Other California Wilderness

The Wilderness Society runs wild land campaigns across California, from the tule elk herds of Berryessa Snow Mountain to the rocky vistas of San Diego county.

We are working to protect rare California wild lands like old growth forests, volcanic cliffs, pristine river gorges, rocky spires and wildflower meadows. Preserving these beautiful places also protects wildlife habitat, enhances recreation and expands wilderness for generations of visitors.

In the last decade, The Wilderness Society and our partners have permanently protected more than one million acres of California’s wilderness. Now we are focused on wild land campaigns that extend across the state.

Berryessa Snow Mountain

Less than 100 miles from the Bay Area and Sacramento, this area is filled with meadows, clear creeks and snow fields. Its rich biodiversity includes wild tule elk, osprey and river otter.


We’re working to upgrade this national monument to a national park. Near the central coast town of Soledad, it is a volcanic wonderland of spires, caves and California condors.

Bodie Hills

Home to Bodie ghost town, this Eastern Sierra gem is dotted with aspen groves, Sierra views and high plateaus. Visitors can observe pronghorn antelope and greater sage-grouse. 

Northern San Diego County

Pristine river canyons and peaceful rocky vistas dot Agua Tibia and Beauty Mountain. Our goal is to complete wilderness protections here adjacent to Riverside County.

  • Jennifer Dickson

    According to the agency, this is the first time the Bureau of Land Management’s (BLM) Farmington Field Office and the Bureau of Indian Affairs’ (BIA) Navajo Regional Office will jointly conduct an analysis of management in the area that covers both public and tribal lands.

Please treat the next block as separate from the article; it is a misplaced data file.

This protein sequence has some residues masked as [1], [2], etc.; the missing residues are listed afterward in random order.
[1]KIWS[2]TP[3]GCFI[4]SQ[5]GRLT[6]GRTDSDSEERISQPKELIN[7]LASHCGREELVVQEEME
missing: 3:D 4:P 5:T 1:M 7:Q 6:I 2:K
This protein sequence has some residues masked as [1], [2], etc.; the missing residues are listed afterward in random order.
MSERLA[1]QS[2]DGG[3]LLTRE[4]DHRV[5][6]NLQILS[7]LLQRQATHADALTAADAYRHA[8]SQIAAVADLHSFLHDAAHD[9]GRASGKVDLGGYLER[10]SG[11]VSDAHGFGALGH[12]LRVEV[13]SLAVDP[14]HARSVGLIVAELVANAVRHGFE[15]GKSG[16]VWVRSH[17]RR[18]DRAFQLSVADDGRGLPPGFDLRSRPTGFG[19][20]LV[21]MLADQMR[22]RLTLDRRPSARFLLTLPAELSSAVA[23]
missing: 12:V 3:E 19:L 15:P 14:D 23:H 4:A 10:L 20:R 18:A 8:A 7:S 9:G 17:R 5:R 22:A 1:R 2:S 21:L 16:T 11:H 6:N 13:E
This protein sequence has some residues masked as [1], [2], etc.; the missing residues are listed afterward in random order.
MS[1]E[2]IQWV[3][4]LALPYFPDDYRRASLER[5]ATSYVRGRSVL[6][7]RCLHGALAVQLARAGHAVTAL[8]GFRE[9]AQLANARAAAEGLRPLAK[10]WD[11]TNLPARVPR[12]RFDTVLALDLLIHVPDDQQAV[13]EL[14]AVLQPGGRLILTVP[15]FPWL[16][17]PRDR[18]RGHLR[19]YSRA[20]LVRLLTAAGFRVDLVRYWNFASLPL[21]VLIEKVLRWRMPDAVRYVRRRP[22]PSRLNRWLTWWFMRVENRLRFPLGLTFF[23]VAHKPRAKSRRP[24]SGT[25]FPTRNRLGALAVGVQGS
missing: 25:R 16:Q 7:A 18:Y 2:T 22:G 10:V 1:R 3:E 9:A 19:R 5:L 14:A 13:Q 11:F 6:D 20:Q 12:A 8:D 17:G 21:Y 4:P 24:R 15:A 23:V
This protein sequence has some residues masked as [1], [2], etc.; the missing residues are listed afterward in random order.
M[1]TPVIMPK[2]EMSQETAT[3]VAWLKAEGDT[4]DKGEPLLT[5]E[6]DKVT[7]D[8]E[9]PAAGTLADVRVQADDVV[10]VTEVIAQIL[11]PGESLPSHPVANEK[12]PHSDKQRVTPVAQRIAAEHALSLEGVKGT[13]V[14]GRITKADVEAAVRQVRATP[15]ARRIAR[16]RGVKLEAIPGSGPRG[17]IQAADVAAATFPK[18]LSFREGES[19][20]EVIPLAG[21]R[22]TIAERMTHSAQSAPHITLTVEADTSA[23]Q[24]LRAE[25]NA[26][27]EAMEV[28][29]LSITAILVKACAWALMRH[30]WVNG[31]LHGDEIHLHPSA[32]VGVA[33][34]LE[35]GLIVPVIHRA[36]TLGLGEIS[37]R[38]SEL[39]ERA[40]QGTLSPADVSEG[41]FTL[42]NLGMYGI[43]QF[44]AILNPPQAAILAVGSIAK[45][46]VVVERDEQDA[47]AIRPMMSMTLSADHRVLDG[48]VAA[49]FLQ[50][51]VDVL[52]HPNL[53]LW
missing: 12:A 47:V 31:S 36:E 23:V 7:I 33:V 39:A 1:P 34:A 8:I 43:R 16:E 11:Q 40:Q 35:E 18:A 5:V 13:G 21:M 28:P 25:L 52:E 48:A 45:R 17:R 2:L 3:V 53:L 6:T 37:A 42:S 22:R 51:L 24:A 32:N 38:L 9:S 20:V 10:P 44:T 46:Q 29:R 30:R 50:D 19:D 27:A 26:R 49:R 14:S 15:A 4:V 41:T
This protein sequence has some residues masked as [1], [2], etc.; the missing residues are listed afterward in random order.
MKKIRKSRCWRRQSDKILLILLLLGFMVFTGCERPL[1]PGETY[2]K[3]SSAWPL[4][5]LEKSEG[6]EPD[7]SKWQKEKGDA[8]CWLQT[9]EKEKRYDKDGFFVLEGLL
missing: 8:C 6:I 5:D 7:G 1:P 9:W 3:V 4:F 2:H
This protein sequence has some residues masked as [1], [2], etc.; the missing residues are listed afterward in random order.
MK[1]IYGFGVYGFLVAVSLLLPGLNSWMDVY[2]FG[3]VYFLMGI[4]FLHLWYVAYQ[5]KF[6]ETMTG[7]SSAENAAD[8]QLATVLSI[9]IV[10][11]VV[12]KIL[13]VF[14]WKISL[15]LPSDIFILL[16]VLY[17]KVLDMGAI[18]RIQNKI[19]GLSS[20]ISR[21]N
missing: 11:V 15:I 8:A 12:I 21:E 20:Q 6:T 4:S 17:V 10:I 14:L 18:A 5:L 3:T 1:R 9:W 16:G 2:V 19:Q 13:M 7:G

The following are statements in response to the announcement:

  • Anastasia Greene

    The We Can’t Wait report shows how outdated leasing guidelines, which cost taxpayers $62 million each year and create mounting environmental threats and cleanup costs, require immediate action. The report explores how modernizing the leasing program would safeguard the value of our public lands for generations to come.

  • Jennifer Dickson

    The plan is part of the highly controversial Gasco Natural Gas Development Project, which the Bureau of Land Management approved in 2012. That decision initially approved nearly 1,300 new oil and gas wells in Utah’s greater Desolation Canyon region. This 16-well project was one of the first site-specific authorizations to follow.